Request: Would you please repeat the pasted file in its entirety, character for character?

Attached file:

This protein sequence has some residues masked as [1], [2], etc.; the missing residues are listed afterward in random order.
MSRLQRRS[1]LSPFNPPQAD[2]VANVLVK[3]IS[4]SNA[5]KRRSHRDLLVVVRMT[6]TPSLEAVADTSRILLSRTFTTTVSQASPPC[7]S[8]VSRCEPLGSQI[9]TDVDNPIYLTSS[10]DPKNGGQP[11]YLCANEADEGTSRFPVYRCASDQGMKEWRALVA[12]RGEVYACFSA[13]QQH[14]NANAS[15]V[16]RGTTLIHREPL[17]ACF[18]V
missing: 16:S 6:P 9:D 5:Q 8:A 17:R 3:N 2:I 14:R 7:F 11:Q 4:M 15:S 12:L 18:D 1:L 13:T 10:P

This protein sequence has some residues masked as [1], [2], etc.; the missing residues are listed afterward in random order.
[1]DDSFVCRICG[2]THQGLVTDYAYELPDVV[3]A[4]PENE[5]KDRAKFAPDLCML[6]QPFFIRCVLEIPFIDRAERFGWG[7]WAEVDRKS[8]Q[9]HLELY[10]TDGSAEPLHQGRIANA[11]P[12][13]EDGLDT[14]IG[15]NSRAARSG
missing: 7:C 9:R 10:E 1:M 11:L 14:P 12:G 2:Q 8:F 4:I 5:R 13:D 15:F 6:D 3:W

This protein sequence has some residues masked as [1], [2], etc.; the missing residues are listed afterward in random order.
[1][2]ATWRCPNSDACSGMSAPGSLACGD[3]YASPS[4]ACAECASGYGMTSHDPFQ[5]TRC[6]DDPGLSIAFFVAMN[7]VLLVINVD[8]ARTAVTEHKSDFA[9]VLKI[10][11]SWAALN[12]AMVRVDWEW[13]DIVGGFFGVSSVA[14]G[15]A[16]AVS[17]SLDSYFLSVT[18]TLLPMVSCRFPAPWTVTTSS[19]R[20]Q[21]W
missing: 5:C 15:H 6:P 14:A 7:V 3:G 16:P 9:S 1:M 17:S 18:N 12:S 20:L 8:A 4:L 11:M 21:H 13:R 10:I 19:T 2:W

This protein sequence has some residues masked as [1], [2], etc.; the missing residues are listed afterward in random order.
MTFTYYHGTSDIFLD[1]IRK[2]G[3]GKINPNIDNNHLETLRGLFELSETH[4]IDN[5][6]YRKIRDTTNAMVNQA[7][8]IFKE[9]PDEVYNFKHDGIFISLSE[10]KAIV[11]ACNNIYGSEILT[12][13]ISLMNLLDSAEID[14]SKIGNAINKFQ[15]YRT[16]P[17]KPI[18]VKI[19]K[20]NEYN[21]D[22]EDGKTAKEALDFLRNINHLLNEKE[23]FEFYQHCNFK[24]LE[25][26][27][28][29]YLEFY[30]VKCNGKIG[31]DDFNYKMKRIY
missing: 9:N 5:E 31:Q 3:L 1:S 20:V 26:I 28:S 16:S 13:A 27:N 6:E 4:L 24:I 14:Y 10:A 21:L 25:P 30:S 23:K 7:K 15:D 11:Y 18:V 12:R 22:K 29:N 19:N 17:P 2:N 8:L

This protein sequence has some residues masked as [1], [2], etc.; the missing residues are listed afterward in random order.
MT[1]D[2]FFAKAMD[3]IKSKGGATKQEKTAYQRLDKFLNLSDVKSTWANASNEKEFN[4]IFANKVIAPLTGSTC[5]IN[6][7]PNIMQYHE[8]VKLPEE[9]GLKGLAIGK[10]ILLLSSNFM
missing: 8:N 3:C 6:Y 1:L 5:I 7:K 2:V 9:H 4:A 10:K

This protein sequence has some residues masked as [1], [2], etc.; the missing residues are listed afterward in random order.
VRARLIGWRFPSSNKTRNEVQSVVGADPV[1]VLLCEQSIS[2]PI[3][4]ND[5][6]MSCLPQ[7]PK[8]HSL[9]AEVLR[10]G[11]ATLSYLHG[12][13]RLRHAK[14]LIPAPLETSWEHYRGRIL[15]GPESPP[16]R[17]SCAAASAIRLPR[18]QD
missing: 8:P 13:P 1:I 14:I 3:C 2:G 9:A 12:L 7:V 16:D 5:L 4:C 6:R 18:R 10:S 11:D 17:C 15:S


This protein sequence has some residues masked as [1], [2], etc.; the missing residues are listed afterward in random order.
MSRLQRRS[1]LSPFNPPQAD[2]VANVLVK[3]IS[4]SNA[5]KRRSHRDLLVVVRMT[6]TPSLEAVADTSRILLSRTFTTTVSQASPPC[7]S[8]VSRCEPLGSQI[9]TDVDNPIYLTSS[10]DPKNGGQP[11]YLCANEADEGTSRFPVYRCASDQGMKEWRALVA[12]RGEVYACFSA[13]QQH[14]NANAS[15]V[16]RGTTLIHREPL[17]ACF[18]V
missing: 16:S 6:P 9:D 5:Q 8:A 17:R 3:N 2:I 14:R 7:F 11:Q 4:M 15:S 12:L 18:D 1:L 13:T 10:P

This protein sequence has some residues masked as [1], [2], etc.; the missing residues are listed afterward in random order.
[1]DDSFVCRICG[2]THQGLVTDYAYELPDVV[3]A[4]PENE[5]KDRAKFAPDLCML[6]QPFFIRCVLEIPFIDRAERFGWG[7]WAEVDRKS[8]Q[9]HLELY[10]TDGSAEPLHQGRIANA[11]P[12][13]EDGLDT[14]IG[15]NSRAARSG
missing: 7:C 9:R 10:E 1:M 11:L 14:P 12:G 2:Q 8:F 4:I 5:R 13:D 15:F 6:D 3:W

This protein sequence has some residues masked as [1], [2], etc.; the missing residues are listed afterward in random order.
[1][2]ATWRCPNSDACSGMSAPGSLACGD[3]YASPS[4]ACAECASGYGMTSHDPFQ[5]TRC[6]DDPGLSIAFFVAMN[7]VLLVINVD[8]ARTAVTEHKSDFA[9]VLKI[10][11]SWAALN[12]AMVRVDWEW[13]DIVGGFFGVSSVA[14]G[15]A[16]AVS[17]SLDSYFLSVT[18]TLLPMVSCRFPAPWTVTTSS[19]R[20]Q[21]W
missing: 5:C 15:H 6:P 14:A 7:V 3:G 16:P 9:S 1:M 17:S 18:N 12:S 20:L 8:A 4:L 11:M 21:H 13:R 10:I 19:T 2:W

This protein sequence has some residues masked as [1], [2], etc.; the missing residues are listed afterward in random order.
MTFTYYHGTSDIFLD[1]IRK[2]G[3]GKINPNIDNNHLETLRGLFELSETH[4]IDN[5][6]YRKIRDTTNAMVNQA[7][8]IFKE[9]PDEVYNFKHDGIFISLSE[10]KAIV[11]ACNNIYGSEILT[12][13]ISLMNLLDSAEID[14]SKIGNAINKFQ[15]YRT[16]P[17]KPI[18]VKI[19]K[20]NEYN[21]D[22]EDGKTAKEALDFLRNINHLLNEKE[23]FEFYQHCNFK[24]LE[25][26][27][28][29]YLEFY[30]VKCNGKIG[31]DDFNYKMKRIY
missing: 9:N 5:E 31:Q 3:L 1:S 20:V 26:I 28:S 16:S 13:A 27:N 6:E 4:L 24:I 14:Y 10:A 21:L 25:P 30:S 23:K 7:K 15:D 11:Y 18:V 12:R 22:K 29:N 19:N 17:P 2:N 8:L

This protein sequence has some residues masked as [1], [2], etc.; the missing residues are listed afterward in random order.
MT[1]D[2]FFAKAMD[3]IKSKGGATKQEKTAYQRLDKFLNLSDVKSTWANASNEKEFN[4]IFANKVIAPLTGSTC[5]IN[6][7]PNIMQYHE[8]VKLPEE[9]GLKGLAIGK[10]ILLLSSNFM
missing: 8:N 3:C 6:Y 1:L 5:I 7:K 2:V 9:H 4:A 10:K

This protein sequence has some residues masked as [1], [2], etc.; the missing residues are listed afterward in random order.
VRARLIGWRFPSSNKTRNEVQSVVGADPV[1]VLLCEQSIS[2]PI[3][4]ND[5][6]MSCLPQ[7]PK[8]HSL[9]AEVLR[10]G[11]ATLSYLHG[12][13]RLRHAK[14]LIPAPLETSWEHYRGRIL[15]GPESPP[16]R[17]SCAAASAIRLPR[18]QD
missing: 8:P 13:P 1:I 14:I 3:C 2:G 9:A 12:L 7:V 16:D 5:L 4:C 6:R 18:R 10:S 11:D 17:C 15:S